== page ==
New anxieties are emerging over whether sufficient votes exist to advance legislation containing “Don’t Ask, Don’t Tell” repeal as a dispute has emerged in the U.S. Senate over the amendments that will be allowed for the bill.
The issue comes down to a disagreement between Democratic and Republican leadership on the issue of the ability to offer amendments on the Senate floor to the defense budget legislation that contains the repeal language.
Senate Majority Leader Harry Reid (D-Nev.) has said three amendments would be allowed on the fiscal year 2011 defense authorization bill when it comes to the floor, but Republicans reportedly want an agreement to offer additional amendments to the defense authorization bill.
The three amendments that Reid said he would allow are a measure on “Don’t Ask, Don’t Tell” repeal; a measure to attach the DREAM Act, an immigration-related bill, to the defense legislation; and another measure that would address the “secret holds” U.S. senators can place on presidential nominees.
Fred Sainz, the Human Rights Campaign’s vice president of communications and marketing, said this disagreement has made moving forward with the defense authorization bill “a partisan issue” for senators who would have otherwise voted in favor of cloture.
“Republicans would have liked to have seen additional amendments considered and so the party leaders on both the majority and minority side are holding their caucuses to these procedural issues on party lines,” Sainz said.
Concern about whether there are sufficient votes to move forward piqued on Thursday when the Advocate reported that Sen. Joseph Lieberman (I-Conn.) expressed doubts about finding enough votes for cloture.
“The question is whether the Senate leadership can negotiate an agreement with the Republicans that will allow the bill to come up and get them to feel that they can introduce amendments that they want to introduce as well,” Lieberman was quoted as saying. “But until that happens, I don’t think the votes are there to break the filibuster, which would be a shame.”
Consternation among Republicans seeking to offer additional amendments and now possibly withholding support for cloture is inspiring new worry from “Don’t Ask, Don’t Tell” repeal supporters.
Sainz acknowledged the confidence that repeal supporters felt earlier in the week has given way to anxiety.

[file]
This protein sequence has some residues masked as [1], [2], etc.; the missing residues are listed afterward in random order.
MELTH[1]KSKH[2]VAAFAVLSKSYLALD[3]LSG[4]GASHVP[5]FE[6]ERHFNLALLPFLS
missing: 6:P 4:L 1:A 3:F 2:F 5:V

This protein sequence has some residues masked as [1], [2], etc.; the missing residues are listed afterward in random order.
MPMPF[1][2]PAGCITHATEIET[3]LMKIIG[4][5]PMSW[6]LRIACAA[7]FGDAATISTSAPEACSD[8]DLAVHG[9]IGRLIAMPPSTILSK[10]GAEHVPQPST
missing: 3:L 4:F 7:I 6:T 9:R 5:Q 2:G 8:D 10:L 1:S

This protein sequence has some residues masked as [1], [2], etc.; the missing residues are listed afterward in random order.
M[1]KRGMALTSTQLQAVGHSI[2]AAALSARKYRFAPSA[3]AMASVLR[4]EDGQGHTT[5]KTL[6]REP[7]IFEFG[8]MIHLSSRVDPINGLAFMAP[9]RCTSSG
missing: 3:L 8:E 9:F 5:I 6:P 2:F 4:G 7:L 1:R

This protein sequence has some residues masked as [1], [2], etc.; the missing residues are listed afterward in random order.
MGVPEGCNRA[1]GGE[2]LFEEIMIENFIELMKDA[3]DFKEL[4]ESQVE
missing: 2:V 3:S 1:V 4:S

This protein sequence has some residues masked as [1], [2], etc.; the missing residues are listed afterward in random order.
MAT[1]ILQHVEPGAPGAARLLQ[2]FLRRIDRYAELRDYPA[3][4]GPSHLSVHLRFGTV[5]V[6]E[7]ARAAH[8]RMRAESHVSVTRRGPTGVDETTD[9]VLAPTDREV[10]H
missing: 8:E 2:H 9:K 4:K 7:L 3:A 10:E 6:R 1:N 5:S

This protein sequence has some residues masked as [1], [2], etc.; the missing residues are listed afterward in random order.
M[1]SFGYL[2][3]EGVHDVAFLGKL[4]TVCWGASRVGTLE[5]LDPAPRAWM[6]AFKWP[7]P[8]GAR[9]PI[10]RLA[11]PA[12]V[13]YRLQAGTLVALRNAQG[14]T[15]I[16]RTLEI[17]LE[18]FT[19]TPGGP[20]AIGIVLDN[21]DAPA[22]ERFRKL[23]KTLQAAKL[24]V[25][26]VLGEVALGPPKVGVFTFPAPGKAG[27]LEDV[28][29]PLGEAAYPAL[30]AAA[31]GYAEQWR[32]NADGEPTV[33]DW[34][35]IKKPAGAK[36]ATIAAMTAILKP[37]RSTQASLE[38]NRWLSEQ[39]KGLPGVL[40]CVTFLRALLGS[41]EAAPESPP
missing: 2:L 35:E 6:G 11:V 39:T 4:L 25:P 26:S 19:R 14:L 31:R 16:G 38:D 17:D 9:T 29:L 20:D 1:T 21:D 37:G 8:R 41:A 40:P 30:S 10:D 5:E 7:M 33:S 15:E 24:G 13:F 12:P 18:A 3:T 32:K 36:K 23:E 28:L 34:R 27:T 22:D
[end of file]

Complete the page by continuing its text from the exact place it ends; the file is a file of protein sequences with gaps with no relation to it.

“Given what we now know on the way in which the cloture petition is kind of sizing up, it’s going to be a very close vote,” he said. “It’s going to be definitely a party line and we’re looking to bring a few Republicans to our side.”
Alex Nicholson, executive director of Servicemembers United, said he’s “still optimistic” that at least 60 senators will vote in favor of cloture on the defense authorization bill and acknowledged the vote would be close.
“I think we all generally feel like we’re still moving in the right direction,” Nicholson said. “Nothing has changed in terms of the estimation that it’s going to be a close vote, and we can’t take even one vote for granted on this.”
Nicholson said if the cloture vote were to take place now, the Senate would move to proceed on the defense authorization bill by a margin of one or two votes or possibly “an even 60.”
On Friday, Servicemembers Legal Defense Network issued the names of seven senators whom the organization says are uncommitted on the cloture vote and urged repeal supporters to contact them to urge them to move forward.
“For repeal to happen advocates need more senators on board to break John McCain’s filibuster,” the statements reads. “All supporters must call their senators now.”
The seven senators are Susan Collins (R-Maine), Olympia Snowe (R-Maine), Mark Pryor (D-Ark.); Richard Lugar (R-Ind.); Judd Gregg (R-N.H.); Jim Webb (D-Va.) and George Voinovich (R-Ohio).
Only Webb’s office responded to the Blade’s request for comment on the defense authorization bill.
Will Jenkins, a Webb spokesperson, said he doesn’t have a statement from the senator at this time.
Still, he noted that while Webb voted against the “Don’t Ask, Don’t Tell” provision in May during a committee markup, he voted to report out of committee the legislation as a whole.
“He has not indicated how he intends to vote on this in the future — as is his normal practice with pending legislation,” Jenkins said.
The fact that SLDN has cited Lugar as uncommitted for a vote on cloture is noteworthy because the senator told the Blade in July that he would “presume” that he would vote against any filibuster of the legislation.
The failure to invoke cloture on the defense authorization bill on Tuesday raises questions about its passage this Congress and the fate of “Don’t Ask, Don’t Tell.”
Sainz predicted that not having 60 votes to move forward on Tuesday would mean the bill would have to come up again in the lame duck session after Election Day — and perhaps with “a different set of circumstances.”
“It would be tight, but there would be the ability to go ahead and introduce [the defense authorization bill] and conference it,” Sainz said. “But that’s definitely a Plan B. We’re really kind of focused on cloture on Tuesday.”